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The Gerry Irwin case, USA 1959:

He was of the opinion that he might be watching a crashing aircraft and made an immediate attempt to aid any survivors. He left a note in his car requesting that anybody reading it should call the police. On the side of his car he wrote the word "STOP" in shoe polish to direct people to the note. The Cedar City Sheriff and others eventually found Private Gerry Irwin unconscious, some hour and a half after the sighting. There had been no airplane crash.

The story:

The story of Private Gerry Irwin reads like something from Rod Sterling's Twilight Zone:

Witness if you will, Private First Class Gerry Irwin. Private Irwin has been on leave in Nampa, Idaho and is on his way back to his barracks at Fort Bliss, Texas. The city that he just left is Cedar City, Utah, but in just a few moments he will reach a place six miles down Route 14, a place that's six miles into.... The Twilight Zone...

Gerry Irwin was a Nike missile technician at Fort Bliss in El Paso, Texas. On February 28, 1959, he was driving back from Nampa, Idaho, where he had been on leave. At Cedar City, Utah, he turned southeast on Route 14. About six mile from the turnoff, he spotted a glowing object that seemed to come to earth in a field just off the road. Thinking he had seen an airplane crash, or at least a forced landing, he stopped to see if he could give assistance. He wrote a note and placed it on the steering wheel of his car:

"Have gone to investigate possible plane crash. Please call law enforcement officers."

Then, he wrote STOP in large letters on the side of his car.

About thirty minutes later, a fish and game inspector stopped. He took the note to the Cedar City Sheriff's Office, and Sheriff Otto Pfief gathered a party of volunteers and returned to the site. When they searched, they found no trace of a plane crash, but they found Private Gerry Irwin unconscious in the field. Ninety minutes had passed since he had first seen the glowing object.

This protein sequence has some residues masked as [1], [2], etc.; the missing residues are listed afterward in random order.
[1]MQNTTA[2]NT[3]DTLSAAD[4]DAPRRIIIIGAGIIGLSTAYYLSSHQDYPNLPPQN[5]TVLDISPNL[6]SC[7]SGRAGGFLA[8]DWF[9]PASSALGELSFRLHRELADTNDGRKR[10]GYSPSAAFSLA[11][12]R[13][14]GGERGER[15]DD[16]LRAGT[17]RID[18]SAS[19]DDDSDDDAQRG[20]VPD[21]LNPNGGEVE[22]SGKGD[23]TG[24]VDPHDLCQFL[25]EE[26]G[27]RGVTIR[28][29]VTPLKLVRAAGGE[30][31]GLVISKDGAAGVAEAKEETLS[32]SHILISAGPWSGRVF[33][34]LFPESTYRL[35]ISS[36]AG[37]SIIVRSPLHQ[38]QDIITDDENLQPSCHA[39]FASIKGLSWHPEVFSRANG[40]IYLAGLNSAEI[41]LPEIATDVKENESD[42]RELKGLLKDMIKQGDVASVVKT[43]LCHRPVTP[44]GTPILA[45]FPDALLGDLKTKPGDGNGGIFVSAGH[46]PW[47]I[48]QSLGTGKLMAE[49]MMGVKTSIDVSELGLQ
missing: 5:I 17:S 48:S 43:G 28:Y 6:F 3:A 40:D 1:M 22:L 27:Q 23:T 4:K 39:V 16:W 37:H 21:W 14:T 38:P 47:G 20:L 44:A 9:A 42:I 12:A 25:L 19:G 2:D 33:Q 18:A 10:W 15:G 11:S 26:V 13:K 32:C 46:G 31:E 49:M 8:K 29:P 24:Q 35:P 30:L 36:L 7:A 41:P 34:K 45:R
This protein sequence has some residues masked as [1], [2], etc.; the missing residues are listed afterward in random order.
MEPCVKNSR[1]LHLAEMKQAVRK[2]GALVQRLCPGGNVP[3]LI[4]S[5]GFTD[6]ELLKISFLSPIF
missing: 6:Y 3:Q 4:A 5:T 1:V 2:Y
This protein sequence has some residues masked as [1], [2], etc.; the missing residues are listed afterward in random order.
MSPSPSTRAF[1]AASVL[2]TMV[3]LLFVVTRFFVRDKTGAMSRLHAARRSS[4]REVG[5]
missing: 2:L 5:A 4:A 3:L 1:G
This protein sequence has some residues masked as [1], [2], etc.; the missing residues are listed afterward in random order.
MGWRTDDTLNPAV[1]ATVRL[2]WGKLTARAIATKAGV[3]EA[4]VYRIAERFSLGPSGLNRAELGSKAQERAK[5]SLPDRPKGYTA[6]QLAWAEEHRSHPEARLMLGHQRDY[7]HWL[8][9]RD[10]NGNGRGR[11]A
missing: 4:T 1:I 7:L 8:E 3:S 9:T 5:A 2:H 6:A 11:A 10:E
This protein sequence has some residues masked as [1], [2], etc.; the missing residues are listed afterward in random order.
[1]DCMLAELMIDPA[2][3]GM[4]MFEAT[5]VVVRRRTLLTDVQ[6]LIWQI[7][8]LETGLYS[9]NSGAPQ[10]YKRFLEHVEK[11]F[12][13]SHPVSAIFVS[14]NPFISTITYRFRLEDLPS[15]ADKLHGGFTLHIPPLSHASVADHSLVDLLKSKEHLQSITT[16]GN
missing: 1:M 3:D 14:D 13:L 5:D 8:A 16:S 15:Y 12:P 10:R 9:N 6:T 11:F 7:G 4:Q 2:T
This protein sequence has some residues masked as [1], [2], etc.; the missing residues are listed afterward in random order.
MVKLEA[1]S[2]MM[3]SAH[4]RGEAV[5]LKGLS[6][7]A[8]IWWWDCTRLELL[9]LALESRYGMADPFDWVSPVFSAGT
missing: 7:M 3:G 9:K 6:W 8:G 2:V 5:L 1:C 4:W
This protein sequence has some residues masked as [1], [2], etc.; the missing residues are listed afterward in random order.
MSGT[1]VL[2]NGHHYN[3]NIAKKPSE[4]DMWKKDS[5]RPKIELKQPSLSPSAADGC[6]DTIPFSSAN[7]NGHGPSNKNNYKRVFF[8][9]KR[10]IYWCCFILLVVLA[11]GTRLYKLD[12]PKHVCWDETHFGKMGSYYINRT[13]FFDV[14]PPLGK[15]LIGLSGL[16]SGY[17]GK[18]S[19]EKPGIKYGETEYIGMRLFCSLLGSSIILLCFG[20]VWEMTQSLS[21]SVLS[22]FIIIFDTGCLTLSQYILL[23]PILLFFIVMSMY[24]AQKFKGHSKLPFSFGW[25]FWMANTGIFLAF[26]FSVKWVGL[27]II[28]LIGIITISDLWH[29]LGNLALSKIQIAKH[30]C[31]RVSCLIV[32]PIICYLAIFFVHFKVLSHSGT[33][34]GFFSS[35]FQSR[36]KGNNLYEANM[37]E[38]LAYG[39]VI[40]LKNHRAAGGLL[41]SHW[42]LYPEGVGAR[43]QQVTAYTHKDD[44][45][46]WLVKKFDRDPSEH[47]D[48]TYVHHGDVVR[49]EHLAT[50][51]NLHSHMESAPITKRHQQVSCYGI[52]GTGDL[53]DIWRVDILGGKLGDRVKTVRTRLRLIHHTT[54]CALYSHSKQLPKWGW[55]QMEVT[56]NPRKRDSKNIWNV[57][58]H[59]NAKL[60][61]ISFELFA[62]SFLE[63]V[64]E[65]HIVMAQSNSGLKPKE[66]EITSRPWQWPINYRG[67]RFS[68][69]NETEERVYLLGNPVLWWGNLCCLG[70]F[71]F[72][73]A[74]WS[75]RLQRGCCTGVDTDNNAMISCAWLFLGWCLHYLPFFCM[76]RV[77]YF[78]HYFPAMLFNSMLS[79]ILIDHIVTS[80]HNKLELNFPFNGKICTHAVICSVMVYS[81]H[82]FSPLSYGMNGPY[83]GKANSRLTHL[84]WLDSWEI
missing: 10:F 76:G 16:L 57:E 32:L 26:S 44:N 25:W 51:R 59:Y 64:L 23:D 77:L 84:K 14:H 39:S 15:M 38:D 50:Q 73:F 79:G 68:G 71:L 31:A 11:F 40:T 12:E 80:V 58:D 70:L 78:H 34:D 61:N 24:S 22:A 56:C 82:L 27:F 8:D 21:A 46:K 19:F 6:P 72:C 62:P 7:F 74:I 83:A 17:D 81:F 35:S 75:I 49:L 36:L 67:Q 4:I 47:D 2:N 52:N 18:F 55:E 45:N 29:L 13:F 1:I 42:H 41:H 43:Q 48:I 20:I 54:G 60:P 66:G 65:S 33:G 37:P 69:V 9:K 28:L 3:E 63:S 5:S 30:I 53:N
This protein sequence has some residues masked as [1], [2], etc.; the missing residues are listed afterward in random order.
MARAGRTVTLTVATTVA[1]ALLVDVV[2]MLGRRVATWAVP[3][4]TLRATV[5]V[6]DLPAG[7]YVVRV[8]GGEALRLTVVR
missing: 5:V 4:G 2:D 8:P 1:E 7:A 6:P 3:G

Irwin was taken to the hospital in Cedar City, where a Dr. Broadbent could find nothing physically wrong with him. Irwin was merely asleep, and could not be awakened! Dr. Broadbent could find no explanation for this, so his diagnosis was "hysteria", meaning that his condition could not be attributed to any organic disease.

When Private Irwin eventually awoke, he felt perfectly well, but he was mystified by the glowing object he had seen. He was also confused by the fact that his jacket was missing. The sheriff's search party stated that he was not wearing it when they found him.

Irwin was flown back to Fort Bliss and placed under observation at William Beaumont Army Hospital for several days, after which he was released as fit to return to duty.

The episode was not over yet, though. Some days later, Irwin fainted on base, and a few days after that he fainted while in the city of El Paso. He was taken to Southwest General Hospital where he was found once again to be asleep and unwakeable. About twenty four hours later, he awoke asking, "Were there any survivors?" He behaved as if he had lost all memory of the period between seeing the object on February 28th in Utah, and waking up on March 16th in El Paso.

Once again, he was taken to William Beaumont Army Hospital, where he was placed under observation by psychiatrists. After one month, extensive testing could find nothing wrong with him, so he was released on April 17.

The next day, Irwin was seized by a powerful impulse that made him take a bus from El Paso to Cedar City, arriving on April 19. He then walked back to the field in which the Sheriff's party had found him. He found his jacket on a bush. There was a pencil stuck in one of its buttonholes with a piece of paper wound tightly around it. Irwin burned the paper and then seemed to come out of some kind of trance. He could not recall the path back to the road or why he had come there. He made his way back to Cedar City and turned himself in to Sheriff Otto Pfief, who told him about the first incident.

Once again Irwin returned to Fort Bliss and was given psychological examinations. On July 10, he again entered William Beaumont Army Hospital. He was discharged again, but on August 1 he failed to report for duty, and one month later he was listed as a deserter.


The Gerry Irwin story is full of unanswered questions. It was never investigated properly. Irwin had been on leave in Nampa, Idaho. Had he suffered some traumatic event while on leave that might have triggered a dissociative reaction? Did his family live in Nampa, Idaho? Wherever they lived, have they ever been located and contacted? Almost thirty-nine years have passed. Has anyone tried to track down Irwin? The Army doesn't usually let "deserters" just walk away. Did they ever locate him?

The basic story of Gerry Irwin comes from Jim & Coral Lorenzen of the Aerial Phenomena Research Organization (APRO), who contacted Irwin after he returned to Fort Bliss the last time.


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This page was last updated on April 13, 2001.